See some of my photos of the Duke (below) and check out their website for more information. They are also on Facebook and Twitter (@DukeofM) if you want to get in touch with them via social media.
You may like to check out a little more of the history of ‘the treaty’ mentioned earlier in this YouTube clip I was sent on Twitter
yet more photos
Hone Mihaka, of Taiamai Tours says, “To classify ourselves as New Zealanders denies our cultural identity as Maori. Being Maori is our point of difference.”
Hone, of the Ngapuhi iwi (tribe) is given a lot of “mana” ( respect and prestige) and I was happy to be hosted at his marae in February as I checked out what the National Geographic Traveler named as one the 50 Tours of Lifetime 2011 –pretty good for a new venture!
Their interactive Waka experience is a unique insight into ancient customs, rituals and traditions: and once a year visitors from around the world not only learn how to paddle the ceremonial waka tau (war canoe) but also become part of the annual national commemorations that acknowledge ( and sometimes protest about) the signing of the Treaty of Waitangi – NZ’s founding document – on the 6th February 1840.
This year there were guests from the USA, France, The Netherlands, Canada, and Germany staying with the extended Mihaka family at their traditional home near Lake Omapare, and I watched as they went through the last of their training in paddle techniques, waka manoeuvres, chants and haka in preparation for the next days’ celebration – out on the bay with all the other waka. These photos show some of the day, with more stories to come after they feature in print media.
As Hone says “I’m Ngapuhi, and I offer my world. Only in Tai Tokerau can you get a unique, authentic Ngapuhi experience.”
Tai Tokerau stretches from the Bay of Islands on Northlands’ east coast over to Hokianga on the west coast – which is where my Ngapuhi husband came from: Ngapuhi is New Zealand’s largest indigenous tribe of 100,000 – made up of over 100 smaller independent Hapu (clans).
In Lonely Planets‘ book “Happy” on page 105 it says ” Be Proud of your Roots. Embrace your heritage to better understand yourself.” The page is about Maori and their haka and Taiamai Tours embody this ‘secret to happiness’ and offer it to others.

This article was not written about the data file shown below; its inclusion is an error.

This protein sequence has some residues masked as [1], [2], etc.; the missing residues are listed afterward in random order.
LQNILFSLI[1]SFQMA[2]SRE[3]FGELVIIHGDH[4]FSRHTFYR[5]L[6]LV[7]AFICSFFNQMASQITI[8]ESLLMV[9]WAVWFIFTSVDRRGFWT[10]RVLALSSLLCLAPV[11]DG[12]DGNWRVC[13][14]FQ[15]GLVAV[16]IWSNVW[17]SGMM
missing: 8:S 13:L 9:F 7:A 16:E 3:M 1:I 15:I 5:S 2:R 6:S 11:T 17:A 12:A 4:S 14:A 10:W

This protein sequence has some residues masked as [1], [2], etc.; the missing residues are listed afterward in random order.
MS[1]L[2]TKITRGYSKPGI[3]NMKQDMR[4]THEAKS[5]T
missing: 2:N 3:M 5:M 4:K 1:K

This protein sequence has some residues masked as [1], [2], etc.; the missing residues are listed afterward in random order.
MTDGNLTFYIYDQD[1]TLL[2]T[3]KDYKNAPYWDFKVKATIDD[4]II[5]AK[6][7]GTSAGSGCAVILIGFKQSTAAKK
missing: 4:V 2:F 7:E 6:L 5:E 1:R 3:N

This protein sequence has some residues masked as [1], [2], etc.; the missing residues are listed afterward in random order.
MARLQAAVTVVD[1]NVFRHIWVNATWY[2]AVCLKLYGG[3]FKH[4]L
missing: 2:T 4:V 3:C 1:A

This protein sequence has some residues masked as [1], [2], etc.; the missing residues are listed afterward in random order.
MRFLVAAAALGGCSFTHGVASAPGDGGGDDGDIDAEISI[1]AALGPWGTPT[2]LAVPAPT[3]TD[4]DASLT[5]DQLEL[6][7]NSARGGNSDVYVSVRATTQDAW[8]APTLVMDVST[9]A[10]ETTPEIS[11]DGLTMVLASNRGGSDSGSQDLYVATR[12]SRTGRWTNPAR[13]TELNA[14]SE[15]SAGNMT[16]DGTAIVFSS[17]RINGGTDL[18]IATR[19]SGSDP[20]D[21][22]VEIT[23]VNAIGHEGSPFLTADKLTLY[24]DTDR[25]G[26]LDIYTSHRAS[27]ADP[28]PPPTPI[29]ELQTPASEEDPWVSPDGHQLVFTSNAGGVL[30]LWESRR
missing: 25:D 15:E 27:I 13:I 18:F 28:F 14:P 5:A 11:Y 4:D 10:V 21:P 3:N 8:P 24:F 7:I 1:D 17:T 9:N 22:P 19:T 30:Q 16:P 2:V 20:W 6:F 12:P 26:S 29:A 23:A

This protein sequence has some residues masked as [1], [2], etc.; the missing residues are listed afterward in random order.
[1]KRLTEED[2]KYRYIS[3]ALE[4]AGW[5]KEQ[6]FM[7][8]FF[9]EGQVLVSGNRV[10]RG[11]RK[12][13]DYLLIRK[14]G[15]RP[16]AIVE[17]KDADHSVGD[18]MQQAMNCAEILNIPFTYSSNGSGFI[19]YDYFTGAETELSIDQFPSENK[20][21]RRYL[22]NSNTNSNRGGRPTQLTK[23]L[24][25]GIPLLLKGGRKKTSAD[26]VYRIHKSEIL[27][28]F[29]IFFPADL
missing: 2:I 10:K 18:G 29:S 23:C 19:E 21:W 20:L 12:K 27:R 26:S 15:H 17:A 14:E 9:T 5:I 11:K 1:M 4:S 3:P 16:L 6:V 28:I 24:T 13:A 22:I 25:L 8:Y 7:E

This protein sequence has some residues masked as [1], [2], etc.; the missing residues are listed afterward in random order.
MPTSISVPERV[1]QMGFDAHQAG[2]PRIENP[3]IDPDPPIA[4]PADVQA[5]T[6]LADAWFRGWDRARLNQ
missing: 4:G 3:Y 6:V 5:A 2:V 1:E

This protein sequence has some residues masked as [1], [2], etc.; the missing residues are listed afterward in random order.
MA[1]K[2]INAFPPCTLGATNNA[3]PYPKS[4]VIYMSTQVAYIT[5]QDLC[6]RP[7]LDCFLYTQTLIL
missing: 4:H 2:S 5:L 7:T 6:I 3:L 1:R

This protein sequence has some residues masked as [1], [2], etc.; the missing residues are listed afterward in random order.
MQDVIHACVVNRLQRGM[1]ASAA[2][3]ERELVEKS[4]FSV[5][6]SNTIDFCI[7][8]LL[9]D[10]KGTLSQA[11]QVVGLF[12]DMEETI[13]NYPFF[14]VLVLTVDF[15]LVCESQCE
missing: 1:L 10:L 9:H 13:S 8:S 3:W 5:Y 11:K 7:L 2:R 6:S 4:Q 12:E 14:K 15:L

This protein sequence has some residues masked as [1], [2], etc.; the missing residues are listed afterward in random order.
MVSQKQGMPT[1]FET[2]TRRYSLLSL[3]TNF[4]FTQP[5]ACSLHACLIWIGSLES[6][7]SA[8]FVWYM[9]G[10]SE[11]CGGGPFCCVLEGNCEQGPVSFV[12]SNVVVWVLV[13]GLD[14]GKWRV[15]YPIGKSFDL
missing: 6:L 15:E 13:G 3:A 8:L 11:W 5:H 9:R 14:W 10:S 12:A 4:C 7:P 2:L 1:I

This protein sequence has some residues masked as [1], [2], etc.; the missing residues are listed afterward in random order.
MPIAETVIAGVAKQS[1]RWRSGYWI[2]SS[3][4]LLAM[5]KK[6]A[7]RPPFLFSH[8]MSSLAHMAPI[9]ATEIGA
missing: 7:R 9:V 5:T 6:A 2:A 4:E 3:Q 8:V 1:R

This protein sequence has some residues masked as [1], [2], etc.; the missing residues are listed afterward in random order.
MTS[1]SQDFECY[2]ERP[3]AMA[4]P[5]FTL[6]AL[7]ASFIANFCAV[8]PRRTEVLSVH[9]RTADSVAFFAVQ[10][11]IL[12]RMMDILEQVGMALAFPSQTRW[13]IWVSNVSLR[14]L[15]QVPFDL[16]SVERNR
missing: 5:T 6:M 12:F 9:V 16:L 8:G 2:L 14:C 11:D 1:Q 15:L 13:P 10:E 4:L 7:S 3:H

As traveller, I believe learning about other cultures helps us understand and embrace our own no matter where we’re from.
“This edited extract is from Happy: Secrets to Happiness from the Cultures of the World © Lonely Planet 2011. RRP: $25. lonelyplanet.com.”
After 3 days of national commemorations for NZs Waitangi Day in the Bay of Islands it’s now time for me to catch a ferry for the short ride over to Russell from my base in Paihia.
Often considered New Zealand’s finest maritime playground, the Bay of Islands also has much to do on land and Russell is the centre of all that Northland offers. Darwin called it the hell-hole of the Pacific because of the drunken, rowdy whalers and sailors, this area is the cradle of New Zealand’s settler history: Russell was formerly known as Kororareka and was one of the first European settlements in NZ.
At the south end of the tree-lined waterfront is Pompallier House, site of the first Roman Catholic Mission to New Zealand. Established in 1842 ‘to teach the Maori to pray the Catholic way” as one of the guides there said, it’s now been beautifully restored to its original French style and is the only one of its type in the country. I enjoyed watching a demonstration of leather making, printing and bookbinding here – and the gardens are lovely too.
It was interesting to hear that saying such as ‘skiving off’ and ‘cut to the chase’ came from the leather and book binding industry.
I wander around the township enjoying the museum and well-kept streets before heading off to ‘the Duke’ for a look at it, and lunch. The Duke of Marlborough is one of the most historic hotels in New Zealand, and “The Duke” has featured significantly in NZs colourful history and holds New Zealand’s oldest pub license. Number one. After a meal, on the veranda, overlooking the bay where dolphins had been seen from the ferry only minutes earlier it’s time for me to head off on a one-hour tour of areas not easily seen on foot.
‘The best thing about Paihia’ says our Russell Mini Tours driver ‘is you can sit on the beach and look across at Russell’. He also tells us “the Maori came here some 900 years ago, Captain Cook in 1769 while he arrived 198 years later – on a school trip from Auckland!
Darwin hated every minute of his 3 weeks here: 50-70 ‘grog’ houses, 1500 people. Many of whom were deserters, and no law – as our driver continued – ‘this is a blood and rum drenched place.’
My one day here was not long enough – but it was time to head back down to the wharf and step back in time aboard the R Tucker Thompson, a replica tall ship for a taste of life under sail.
See more about ‘the Tucker’ and ‘the Duke’ in a future blog – in the meantime … check out the links I’ve provided.